Note: this post was written in 2021, just in case you think the lockdown is current.
It’s a pity that President Macron’s announcement of a new lockdown last night wasn’t a Poisson d’avril (April Fool), even if it would have been in rather bad taste. Sadly, like Groundhog Day, we’re going around that same old circuit for the third time. At least the government is generously allowing us to go up to 10 km from home without filling in an authorisation form. Let’s hope this has the desired effect on the numbers. Meanwhile, as it’s 1st April, let’s have a look at the traditions in France.
1st April is noteworthy in France for two things: jokes or hoaxes in the media and the strange practice of sticking a paper fish on people’s backs without their noticing.
Canulars sound like some unpleasant medical device but are media hoaxes in French. They have been going for some time. These days, real news items can be so strange that it’s difficult to distinguish the fake ones on 1st April. Some are pretty obvious, including the Police Nationale announcement in 2019 that it was recruiting rabbits into its ranks for their sense of smell and hearing and agility.
One of my favourites is the announcement by a TV channel on 1st April 1972 that the French government was going to introduce a non-smoking ban in all public places. Fifty years ago, this was clearly unthinkable.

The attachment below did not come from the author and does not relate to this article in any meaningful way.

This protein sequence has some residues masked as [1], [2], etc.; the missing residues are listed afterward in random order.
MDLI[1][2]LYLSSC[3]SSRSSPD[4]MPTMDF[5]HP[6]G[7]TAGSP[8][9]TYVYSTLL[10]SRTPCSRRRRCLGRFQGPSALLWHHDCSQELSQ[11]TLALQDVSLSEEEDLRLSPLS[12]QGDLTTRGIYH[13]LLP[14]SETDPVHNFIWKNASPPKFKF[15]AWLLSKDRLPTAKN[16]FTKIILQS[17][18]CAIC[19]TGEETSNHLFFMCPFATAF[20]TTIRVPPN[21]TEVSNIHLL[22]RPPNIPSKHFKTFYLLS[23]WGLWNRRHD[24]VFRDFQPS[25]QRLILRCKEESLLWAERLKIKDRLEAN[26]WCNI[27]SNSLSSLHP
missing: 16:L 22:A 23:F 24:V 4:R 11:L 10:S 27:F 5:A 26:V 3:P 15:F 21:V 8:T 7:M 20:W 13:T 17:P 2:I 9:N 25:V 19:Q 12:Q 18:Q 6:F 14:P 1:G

Origins of le poisson d’avril
What about le poisson d’avril? Schoolchildren throughout France cut out and colour in a paper fish, which they stick on someone’s back on 1st April. The idea is that the victim is unaware of it, but once the prank is discovered, the prankster shouts, “Poisson d’avril !”
The origins of this custom are obscure, but the tradition of making fun of people on a particular date has been around for some centuries. Fellow blogger Mel linked to an article that gave some clues, while good old Wikipedia has come up with a range of possibilities.
First, the religious explanation. Lenten fasting ends at Easter, around 1st April, although eating fish was tolerated during that period. Also, the fish was a symbol of Christianity.
Second, the complicated historical explanation. Before the 16th century, different countries and even provinces within a country celebrated the beginning of the calendar year at different dates, sometimes 1st April. In France, Charles IX decreed in 1564 that the year should henceforth start on 1st January. Pope Gregory XIII extended this to the whole of Christendom by adopting the Gregorian Calendar in 1582.
Some people found it difficult to make the change. Others hadn’t heard about it and stuck with celebrating the new year on 1st April. To make fun of them, people in the know played jokes on them and gave them false fish, mocking the end of Lent.
A final explanation associates the fish with the fishing season, which often occurred around 1st April. People stuck a real fish on a fisherman’s back or in his pocket without his knowledge. If he didn’t notice immediately, the fish might start to rot, making it even funnier for the perpetrator. Well, chacun à son goût.
So take your pick.
We need some levity in the current situation, so have you heard any good April Fools this year?
P.S. The cuckoo has arrived (this isn’t an April Fool). Heard here for the first time this year at lunchtime on 30th March. This is on the early side. When it hears about lockdown, it might go home again.
P.P.S. Happy Easter. Take care.
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